How To Save On Utility Bills
How To Save On Utility Bills
Here are an easy to do list on how you can easily save on utility bills. Why pay extra money to a utility when you can spend the money on a movie or nice dinner?
Cable TV – Cut the Cord
More and more people are “cutting the cord.” For years, we just put up with bad service, endless price hikes, and too many unneeded channels. Well, this is coming to an end. Thanks to the Great Recession and tech-savvy Millennials, more people are disconnecting their cable service. A year ago, I too cut the cord. I now subscribe to basic internet service and Netflix. I got a digital antennae for local TV and Hulu for taped TV shows. Other than the occasional sports event I don’t miss cable TV. Netflix, Amazon Prime, and on occasion, Red Box take care of my movie needs. Many content providers like the Food Network put their shows online that you can watch on the site. In any event, like millions of people have already done, you can give up cable TV and save yourself $50+ a month and not miss a beat at all.
Electricity – Small Changes Equal More Change in your Pocket
In an average home, the things that consume the most electricity are the refrigerator, central heat or air conditioning, water heater and dehumidifier. Some small appliances like the toaster, hair iron, hair dryer, vacuum cleaner, coffee makers, ranges, and dishwashers also use up a bit of juice. However, because they typically run for a short period of time, they are not constantly on like a refrigerator or water heater. Digital devices like laptop and cell phones also suck up power.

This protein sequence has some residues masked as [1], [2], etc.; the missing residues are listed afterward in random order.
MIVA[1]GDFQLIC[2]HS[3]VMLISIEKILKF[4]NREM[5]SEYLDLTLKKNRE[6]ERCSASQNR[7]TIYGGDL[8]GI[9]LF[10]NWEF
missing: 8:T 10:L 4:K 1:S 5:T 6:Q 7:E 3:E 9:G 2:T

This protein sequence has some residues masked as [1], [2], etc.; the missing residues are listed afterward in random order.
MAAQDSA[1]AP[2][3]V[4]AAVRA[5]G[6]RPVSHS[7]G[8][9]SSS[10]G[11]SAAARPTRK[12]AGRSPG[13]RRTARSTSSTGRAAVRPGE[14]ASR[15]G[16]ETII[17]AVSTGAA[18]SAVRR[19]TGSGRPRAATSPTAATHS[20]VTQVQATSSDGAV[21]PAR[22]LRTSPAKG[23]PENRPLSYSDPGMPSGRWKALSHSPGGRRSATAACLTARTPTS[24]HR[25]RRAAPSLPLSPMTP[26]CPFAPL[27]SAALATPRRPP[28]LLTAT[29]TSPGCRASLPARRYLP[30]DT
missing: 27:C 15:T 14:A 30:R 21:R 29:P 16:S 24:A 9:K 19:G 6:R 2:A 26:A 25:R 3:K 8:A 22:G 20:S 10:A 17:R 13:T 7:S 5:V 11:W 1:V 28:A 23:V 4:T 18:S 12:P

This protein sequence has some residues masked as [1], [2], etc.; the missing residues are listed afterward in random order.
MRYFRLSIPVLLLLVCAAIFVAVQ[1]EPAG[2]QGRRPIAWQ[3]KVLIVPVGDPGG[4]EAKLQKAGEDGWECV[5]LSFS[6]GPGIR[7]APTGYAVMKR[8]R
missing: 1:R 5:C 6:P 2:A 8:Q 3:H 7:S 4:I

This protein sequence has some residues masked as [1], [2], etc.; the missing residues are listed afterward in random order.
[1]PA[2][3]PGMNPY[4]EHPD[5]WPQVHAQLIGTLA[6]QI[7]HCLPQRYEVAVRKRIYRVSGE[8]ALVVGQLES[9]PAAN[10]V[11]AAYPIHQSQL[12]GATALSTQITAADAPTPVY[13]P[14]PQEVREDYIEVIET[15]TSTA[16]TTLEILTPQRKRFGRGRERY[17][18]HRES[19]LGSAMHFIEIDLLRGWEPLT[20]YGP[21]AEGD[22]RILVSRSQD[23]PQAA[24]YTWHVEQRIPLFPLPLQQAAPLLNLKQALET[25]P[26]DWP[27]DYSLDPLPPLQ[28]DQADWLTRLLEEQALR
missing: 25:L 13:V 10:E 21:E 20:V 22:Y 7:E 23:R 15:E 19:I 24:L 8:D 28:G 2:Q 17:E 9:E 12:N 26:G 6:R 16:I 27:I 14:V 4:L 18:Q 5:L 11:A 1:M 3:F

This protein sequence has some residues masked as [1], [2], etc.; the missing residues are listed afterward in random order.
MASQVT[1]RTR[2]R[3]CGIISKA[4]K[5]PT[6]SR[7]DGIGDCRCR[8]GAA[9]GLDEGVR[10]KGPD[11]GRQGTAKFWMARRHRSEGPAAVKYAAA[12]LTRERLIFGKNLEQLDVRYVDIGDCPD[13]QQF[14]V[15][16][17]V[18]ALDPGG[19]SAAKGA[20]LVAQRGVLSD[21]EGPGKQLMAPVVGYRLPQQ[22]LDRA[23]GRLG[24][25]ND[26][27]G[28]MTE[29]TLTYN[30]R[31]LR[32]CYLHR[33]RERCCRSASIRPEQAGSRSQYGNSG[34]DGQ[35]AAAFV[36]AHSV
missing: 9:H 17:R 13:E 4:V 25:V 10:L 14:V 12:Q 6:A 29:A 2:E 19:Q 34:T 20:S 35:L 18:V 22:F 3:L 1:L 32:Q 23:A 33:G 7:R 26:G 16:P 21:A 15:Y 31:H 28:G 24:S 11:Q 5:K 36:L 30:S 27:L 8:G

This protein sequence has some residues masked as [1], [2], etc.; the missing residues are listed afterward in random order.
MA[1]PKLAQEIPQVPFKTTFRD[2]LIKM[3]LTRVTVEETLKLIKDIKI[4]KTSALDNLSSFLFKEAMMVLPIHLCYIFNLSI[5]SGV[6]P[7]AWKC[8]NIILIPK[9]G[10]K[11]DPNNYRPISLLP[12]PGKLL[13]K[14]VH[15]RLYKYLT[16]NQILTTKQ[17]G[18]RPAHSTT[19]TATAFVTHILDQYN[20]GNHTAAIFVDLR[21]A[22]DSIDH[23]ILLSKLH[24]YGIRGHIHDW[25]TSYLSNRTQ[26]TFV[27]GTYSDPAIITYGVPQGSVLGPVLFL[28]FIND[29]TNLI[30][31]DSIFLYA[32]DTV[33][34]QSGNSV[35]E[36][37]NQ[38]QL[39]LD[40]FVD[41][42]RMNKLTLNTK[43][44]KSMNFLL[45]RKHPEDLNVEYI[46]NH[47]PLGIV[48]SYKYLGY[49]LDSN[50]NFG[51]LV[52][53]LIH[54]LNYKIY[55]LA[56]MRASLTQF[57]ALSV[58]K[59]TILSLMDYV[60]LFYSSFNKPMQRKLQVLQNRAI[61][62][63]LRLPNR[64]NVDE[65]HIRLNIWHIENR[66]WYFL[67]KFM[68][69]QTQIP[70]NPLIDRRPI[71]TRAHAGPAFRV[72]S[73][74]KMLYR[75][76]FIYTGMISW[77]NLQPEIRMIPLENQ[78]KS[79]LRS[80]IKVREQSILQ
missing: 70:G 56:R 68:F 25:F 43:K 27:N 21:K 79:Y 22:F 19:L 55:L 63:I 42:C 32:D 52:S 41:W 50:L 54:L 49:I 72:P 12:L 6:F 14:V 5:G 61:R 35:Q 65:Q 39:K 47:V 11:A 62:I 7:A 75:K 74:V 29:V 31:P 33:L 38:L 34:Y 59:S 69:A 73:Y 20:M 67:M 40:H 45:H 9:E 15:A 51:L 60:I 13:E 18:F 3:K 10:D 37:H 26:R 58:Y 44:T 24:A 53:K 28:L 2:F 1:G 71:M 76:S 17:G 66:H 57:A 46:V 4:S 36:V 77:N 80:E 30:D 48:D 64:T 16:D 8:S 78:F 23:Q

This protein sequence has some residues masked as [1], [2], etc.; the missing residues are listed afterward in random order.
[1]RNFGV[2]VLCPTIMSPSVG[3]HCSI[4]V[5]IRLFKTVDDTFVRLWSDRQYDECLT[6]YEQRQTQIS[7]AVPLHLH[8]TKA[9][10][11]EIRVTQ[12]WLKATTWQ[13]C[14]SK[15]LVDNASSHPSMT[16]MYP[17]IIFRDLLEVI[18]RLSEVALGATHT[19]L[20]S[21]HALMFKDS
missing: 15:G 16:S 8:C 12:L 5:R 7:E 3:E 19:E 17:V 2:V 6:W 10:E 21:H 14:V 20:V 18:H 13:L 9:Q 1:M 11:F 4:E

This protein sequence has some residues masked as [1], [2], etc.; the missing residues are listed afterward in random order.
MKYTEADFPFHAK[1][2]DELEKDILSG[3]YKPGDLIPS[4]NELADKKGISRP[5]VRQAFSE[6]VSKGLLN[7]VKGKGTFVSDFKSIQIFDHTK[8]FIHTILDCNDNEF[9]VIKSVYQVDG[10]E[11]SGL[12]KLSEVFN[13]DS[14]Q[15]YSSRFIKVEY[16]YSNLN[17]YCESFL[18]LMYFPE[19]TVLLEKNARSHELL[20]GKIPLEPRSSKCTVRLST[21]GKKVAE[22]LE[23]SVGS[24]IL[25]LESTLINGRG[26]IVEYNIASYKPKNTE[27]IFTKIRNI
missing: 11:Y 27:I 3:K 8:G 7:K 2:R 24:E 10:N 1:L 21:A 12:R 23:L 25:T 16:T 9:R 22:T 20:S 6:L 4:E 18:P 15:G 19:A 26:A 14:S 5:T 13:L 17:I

So how do you lower your electricity bill? Here are some ideas:
-Charge cell phones when driving, at work, or in coffee shops (yes, electricity use hasn’t been reduced; it’s just someone else paying for it)
-Adjust the refrigerator’s temperature so it’s just cold enough. In the winter months, I typically “raise” the temperature slightly in the freezer and refrigerator sections but never so much as to compromise the quality of the food.
-Get rid of the extra frig. After college, I continued to use my dorm frig when I moved back home. Eventually, I decided I didn’t need the dorm frig and donated it. The month after, the electricity bill dropped by 25% just on that change alone.
-Change light bulbs to LED light bulbs; switch to lower watt bulbs if their brightness is sufficient and watch your usage decline.
‘-Decrease the number of light bulbs used. For example, in my 8 foot hallway, there are sockets for three light bulbs, and given the short length of the hallway, I took out the ones at each end and left only the one in the middle. There’s still plenty of light there.
-Use timers/sensors. Outdoor and bathroom lights are especially appropriate for this. With sensors, lights only turn on if there’s motion.
-Use a power strip. Use a power strip to connect electronics and turn it off when you’re gone (even just for the day). When I go away for a weekend or longer, I unplug everything. It takes me a minute to replug everything and turning off strips and unplugging can save electricity by 5-10% or more per month.
-Kill two birds with one stone. My oven is electric and when I use it, I bake multiple food items. Tonight, the oven was on for 35 minutes, and I baked salmon, chicken, and broccoli at the same time. The food came out great and I saved energy. Another example of this is steaming vegetables / bread while boiling pasta if you have a pot that has a steamer.
-Use a crock pot. Crock pots are known to be energy efficient. When I cook a big hunk of meat, I usually use a crock pot. In addition to saving energy, the slow cooking makes the meat very tender.
-Pile up the laundry. I only do laundry when I have a full load. When I use the dryer, I try to run two consecutive dry loads since the dryer is already warm and less energy is used just to warm up the dryer. Always remember to clean the lint trap.